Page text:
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A month after her parents’ shock deaths from hypothermia, actor Alicia Witt took to Facebook Tuesday to detail how the preventable tragedy has left her reeling and struggling with what she could have done to save them.
In a raw statement released Tuesday, the 1984 Dune actor and Orange Is the New Black star wrote that “i had no idea that their heat had gone out. i will never understand how or why they made the choice not to tell me this, not to let me help them with this. my heart is broken.”
Robert and Diane Witt, aged 87 and 75, were found dead in their Worcester, Massachusetts home on Dec. 20. Witt had called to ask a cousin to perform a welfare check after not being able to reach them. She said that when she heard a detective on the line instead of her parents, she knew they were dead. Officers at the house found no apparent cause of death, with one lieutenant stating at the time, “There was no trauma.”
The sudden and mysterious nature of the deaths thrust Witt’s previously private parents into the spotlight and the actor herself into a painful type of notoriety. She wrote, “I never imagined i would have to talk about this publicly—much less, amidst overwhelming floods of grief.”
She said her parents were fiercely private people, to the point that she hadn’t been allowed inside their home for more than a decade.
“[E]very time i offered to have something repaired for them, they refused to allow workers into their house. i begged, cried, tried to reason with them,” she wrote. “[B]ut every time, they became furious with me, telling me i had no right to tell them how to live their lives and that they had it all under control.”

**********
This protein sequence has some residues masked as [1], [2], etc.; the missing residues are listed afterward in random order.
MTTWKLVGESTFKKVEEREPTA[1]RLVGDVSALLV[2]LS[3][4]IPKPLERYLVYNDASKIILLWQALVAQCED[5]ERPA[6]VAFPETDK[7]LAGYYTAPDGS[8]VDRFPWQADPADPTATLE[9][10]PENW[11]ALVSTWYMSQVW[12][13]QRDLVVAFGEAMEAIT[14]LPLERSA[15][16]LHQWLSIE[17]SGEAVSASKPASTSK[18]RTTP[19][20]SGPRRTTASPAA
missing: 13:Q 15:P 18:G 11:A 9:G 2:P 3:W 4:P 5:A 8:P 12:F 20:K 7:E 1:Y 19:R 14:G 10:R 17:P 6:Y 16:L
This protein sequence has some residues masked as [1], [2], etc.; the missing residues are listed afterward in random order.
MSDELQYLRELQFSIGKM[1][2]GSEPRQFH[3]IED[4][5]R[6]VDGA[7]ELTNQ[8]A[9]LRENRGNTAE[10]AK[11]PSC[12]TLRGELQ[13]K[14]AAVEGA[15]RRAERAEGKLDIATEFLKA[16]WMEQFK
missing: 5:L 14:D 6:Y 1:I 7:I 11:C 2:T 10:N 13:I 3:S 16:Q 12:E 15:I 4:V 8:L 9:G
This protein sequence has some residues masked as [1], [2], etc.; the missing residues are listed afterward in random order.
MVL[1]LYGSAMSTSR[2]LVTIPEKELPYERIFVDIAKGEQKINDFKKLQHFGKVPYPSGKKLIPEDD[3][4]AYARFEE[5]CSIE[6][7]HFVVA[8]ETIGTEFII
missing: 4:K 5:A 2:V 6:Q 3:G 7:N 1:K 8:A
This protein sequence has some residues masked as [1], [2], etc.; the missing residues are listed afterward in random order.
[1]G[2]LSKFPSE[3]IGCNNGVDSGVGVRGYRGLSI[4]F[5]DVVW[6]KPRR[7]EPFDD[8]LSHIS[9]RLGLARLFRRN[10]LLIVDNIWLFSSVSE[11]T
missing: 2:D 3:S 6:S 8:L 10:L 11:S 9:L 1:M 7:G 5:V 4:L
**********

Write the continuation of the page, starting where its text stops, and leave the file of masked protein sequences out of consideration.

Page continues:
She said she had spent the past month imagining ways she could have convinced them, short of getting a court mandate, to allow her to look after their home and finances.
“[B]attling them the way i would have had to in order to do this truly felt like it would have destroyed them,” she said, as she described her parents as “fiercely stubborn,” “very independent,” and “very capable” people who “were not penniless.”
Their deaths, so obviously preventable, have broken Witt’s heart and left her wondering why they hid the fact their heating had gone out, she wrote.
“It still doesn’t feel real,” she said. She wrote mournfully of spending “the rest of my life of finding them on the breeze, in a song, in a dream.” She said she will never find “enough adjectives to describe them.”
“They were brilliant educators, deeply kind, curious, intuitive, wise, young at heart, funny,” she wrote. And their last words to each other were, “i love you.”
“[T]hat part was simple; never in doubt. they loved me so. i loved them so.”